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> Did you standardize with the same beam size as was used on the
> unknown glasses?
Yes, he did.
> I do not like using a 30 micron beam because X-rays generated
> outside the area that is actually analyzed by the detector can enter
> the analytical area and fluoresce additional X-rays that are not
> accounted for in the F correction. I would try a 10 micron beam and
> run the analyses on the unknowns at 3 nA.
I'll suggest that. We weren't to concerned about these issues with
the beam diameter, though, because he is analyzing in the middle of a
large melt sample at least 100 microns thick and at least as wide.
But to check if this really is the problem, I'll have him add his
capsule material in future tests.
> When you estimated H2O by difference from 100 %, did you include the
> H2O in the ZAF program or did the program reduce the data not
> "knowing" about the extra H2O? The latter could lead to errors
> particularly in Na-Si corrections due to the missing O and the
> somewhat different average atomic number (depending in part on
> whether the program calculates the Z with missing elements as having
> an atomic number of zero).
At first, he didn't add the H2O to the correction, but we quickly
added it to the ZAF correction and have had it that way ever since.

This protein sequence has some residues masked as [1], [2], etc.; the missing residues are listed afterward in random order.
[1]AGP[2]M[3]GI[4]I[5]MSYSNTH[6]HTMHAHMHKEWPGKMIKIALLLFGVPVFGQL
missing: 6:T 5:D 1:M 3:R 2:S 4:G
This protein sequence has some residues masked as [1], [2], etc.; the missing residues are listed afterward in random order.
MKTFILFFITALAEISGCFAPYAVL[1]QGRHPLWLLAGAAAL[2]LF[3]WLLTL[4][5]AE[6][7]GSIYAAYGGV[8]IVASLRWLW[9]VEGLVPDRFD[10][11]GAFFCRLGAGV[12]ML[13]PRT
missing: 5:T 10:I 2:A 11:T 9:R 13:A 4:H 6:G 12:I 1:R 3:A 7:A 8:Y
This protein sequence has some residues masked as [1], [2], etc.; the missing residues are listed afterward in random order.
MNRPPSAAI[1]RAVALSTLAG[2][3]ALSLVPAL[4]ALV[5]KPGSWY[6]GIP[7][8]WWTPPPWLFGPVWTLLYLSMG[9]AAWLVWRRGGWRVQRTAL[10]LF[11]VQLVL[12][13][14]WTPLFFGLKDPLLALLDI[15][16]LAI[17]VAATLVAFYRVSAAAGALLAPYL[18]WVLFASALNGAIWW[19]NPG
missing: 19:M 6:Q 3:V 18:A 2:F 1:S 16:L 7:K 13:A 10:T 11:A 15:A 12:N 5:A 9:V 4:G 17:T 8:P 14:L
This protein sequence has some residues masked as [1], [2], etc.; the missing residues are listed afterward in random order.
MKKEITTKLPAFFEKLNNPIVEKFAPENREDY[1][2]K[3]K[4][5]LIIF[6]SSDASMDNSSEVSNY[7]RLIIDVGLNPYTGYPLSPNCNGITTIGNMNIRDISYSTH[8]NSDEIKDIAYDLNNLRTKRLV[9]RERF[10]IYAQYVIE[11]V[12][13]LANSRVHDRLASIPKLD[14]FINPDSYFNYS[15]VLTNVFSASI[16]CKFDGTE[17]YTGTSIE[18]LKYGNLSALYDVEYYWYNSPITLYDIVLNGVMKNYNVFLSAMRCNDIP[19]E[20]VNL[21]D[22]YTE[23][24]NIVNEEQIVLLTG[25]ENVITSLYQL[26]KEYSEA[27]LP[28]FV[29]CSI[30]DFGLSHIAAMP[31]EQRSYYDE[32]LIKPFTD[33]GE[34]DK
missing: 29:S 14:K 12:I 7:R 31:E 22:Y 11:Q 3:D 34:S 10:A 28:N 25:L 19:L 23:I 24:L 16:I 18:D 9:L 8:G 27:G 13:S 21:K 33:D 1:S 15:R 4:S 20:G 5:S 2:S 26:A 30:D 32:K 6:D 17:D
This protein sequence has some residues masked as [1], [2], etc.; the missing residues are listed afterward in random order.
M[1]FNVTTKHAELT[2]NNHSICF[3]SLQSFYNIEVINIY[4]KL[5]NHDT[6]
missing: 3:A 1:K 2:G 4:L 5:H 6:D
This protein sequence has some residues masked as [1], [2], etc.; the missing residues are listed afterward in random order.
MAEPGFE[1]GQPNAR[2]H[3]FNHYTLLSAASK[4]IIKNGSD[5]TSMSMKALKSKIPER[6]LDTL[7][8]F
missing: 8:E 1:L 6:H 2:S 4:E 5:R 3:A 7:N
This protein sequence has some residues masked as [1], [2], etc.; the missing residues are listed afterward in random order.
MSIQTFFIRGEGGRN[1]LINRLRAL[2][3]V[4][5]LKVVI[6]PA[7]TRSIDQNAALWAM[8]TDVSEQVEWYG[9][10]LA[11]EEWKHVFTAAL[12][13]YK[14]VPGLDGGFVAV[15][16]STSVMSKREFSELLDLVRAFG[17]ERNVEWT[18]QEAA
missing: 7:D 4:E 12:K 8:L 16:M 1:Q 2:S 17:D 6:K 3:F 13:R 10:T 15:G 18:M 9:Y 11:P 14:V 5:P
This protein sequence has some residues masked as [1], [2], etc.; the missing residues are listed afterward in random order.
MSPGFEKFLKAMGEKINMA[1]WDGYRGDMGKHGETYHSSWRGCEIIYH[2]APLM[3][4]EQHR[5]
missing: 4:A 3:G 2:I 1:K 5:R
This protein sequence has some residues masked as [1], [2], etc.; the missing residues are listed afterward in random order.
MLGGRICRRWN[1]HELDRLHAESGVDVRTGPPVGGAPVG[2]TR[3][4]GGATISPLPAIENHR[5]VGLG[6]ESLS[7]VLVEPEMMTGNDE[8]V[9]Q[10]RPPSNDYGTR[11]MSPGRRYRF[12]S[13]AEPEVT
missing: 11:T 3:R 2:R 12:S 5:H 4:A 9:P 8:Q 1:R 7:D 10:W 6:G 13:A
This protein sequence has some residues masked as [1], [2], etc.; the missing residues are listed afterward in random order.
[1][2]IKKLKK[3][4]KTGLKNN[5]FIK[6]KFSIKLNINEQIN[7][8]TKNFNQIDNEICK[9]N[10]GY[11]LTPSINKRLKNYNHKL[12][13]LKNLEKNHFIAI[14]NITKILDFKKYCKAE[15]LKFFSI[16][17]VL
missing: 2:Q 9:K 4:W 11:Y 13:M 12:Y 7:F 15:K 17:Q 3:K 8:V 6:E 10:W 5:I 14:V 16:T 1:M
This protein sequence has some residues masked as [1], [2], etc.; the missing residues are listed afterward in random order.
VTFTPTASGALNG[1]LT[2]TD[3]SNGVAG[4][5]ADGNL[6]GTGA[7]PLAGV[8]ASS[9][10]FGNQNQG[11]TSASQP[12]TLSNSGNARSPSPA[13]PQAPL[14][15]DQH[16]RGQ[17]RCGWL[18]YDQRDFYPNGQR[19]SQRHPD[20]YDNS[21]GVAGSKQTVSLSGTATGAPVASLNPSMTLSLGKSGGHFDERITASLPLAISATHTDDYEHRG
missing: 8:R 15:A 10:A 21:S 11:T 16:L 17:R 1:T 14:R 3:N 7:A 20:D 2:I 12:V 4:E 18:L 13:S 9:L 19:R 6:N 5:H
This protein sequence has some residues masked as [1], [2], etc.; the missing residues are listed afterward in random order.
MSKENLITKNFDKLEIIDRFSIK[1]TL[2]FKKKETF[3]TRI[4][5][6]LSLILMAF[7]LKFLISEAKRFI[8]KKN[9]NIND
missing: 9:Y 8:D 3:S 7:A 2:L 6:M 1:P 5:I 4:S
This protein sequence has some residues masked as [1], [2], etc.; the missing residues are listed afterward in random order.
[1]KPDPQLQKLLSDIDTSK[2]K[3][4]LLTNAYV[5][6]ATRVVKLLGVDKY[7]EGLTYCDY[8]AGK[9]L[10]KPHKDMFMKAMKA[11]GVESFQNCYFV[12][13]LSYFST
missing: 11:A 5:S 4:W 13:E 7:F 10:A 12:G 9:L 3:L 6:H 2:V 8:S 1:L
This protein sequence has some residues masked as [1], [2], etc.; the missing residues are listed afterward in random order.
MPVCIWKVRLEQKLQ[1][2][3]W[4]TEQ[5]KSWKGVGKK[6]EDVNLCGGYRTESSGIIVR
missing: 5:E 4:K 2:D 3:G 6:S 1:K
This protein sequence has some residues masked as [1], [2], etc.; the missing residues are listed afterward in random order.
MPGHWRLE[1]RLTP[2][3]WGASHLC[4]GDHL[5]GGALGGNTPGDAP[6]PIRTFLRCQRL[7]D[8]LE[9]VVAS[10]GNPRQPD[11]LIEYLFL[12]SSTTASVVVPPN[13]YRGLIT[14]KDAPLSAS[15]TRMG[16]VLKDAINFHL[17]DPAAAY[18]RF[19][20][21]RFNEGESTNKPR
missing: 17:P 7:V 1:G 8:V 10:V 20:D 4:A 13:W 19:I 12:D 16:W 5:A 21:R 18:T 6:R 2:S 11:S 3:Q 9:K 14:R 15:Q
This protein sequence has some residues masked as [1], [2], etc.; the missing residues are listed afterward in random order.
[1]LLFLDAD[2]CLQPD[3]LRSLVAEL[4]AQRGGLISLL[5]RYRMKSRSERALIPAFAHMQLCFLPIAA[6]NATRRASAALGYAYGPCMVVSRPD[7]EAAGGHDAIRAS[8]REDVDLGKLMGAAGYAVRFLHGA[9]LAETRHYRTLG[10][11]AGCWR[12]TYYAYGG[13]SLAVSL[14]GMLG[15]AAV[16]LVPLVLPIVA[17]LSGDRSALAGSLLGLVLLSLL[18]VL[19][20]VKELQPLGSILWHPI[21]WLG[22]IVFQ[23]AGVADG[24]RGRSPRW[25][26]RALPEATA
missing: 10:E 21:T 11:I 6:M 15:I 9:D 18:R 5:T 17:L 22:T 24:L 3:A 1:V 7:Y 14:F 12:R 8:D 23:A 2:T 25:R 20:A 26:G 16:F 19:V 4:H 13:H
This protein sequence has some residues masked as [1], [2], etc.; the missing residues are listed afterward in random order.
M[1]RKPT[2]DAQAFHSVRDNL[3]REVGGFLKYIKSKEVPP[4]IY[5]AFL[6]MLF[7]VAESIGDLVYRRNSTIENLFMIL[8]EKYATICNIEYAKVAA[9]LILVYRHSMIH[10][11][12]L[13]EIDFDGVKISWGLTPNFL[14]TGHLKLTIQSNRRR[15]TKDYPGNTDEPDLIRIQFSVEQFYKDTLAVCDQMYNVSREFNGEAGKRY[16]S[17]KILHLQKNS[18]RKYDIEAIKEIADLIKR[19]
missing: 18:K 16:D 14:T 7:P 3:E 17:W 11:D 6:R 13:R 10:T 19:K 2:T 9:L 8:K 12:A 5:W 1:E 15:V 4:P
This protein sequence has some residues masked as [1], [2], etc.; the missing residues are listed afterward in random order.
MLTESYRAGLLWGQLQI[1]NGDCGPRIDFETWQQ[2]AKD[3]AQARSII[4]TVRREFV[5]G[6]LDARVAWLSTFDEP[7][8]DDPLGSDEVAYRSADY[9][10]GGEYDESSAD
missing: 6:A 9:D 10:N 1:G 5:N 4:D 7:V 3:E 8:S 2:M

> Analysis of O is dependent on the C thickness because of the strong
> absorption of O Ka by C. If possible, the standards and unknowns
> should be coated together. The problem could be tested in part by
> doubling the coating and repeating the analysis for O.
He tried different carbon coat thicknesses -- 50 and 200 microns and
found similar results.
> As I understand it, the O analysis technique has been able to work
> on rhyolite glasses. Have other andesitic glasses given reasonable
> results for H2O in the past?
I am not sure how often this group has analyzed hydrous andesitic
glasses before -- I'll have to ask.
> I wonder if this particular sample is not adequately grounded. What
> does the beam current and the sample current look like during the
> analysis, and is the sample current similar to that on andesite
I keep coming back to this explanation myself, actually. The glass is
surrounded by a metal capsule in a brass mount holder, and we've
coated it twice now, so it really shouldn't be a problem. Checking
the sample current is a good idea, though -- I'll definitely have him
try that. I guess the next step would be getting out the carbon or
> I have learned from Youxue Zhang and his students here over the
> years that FTIR on real andesitic glasses is very challenging
> because of the large background induced by Fe. I wonder if there
> could be serious errors in the FTIR data.
He's done the FTIR twice now, but you're right that it shouldn't be
considered "truth" either.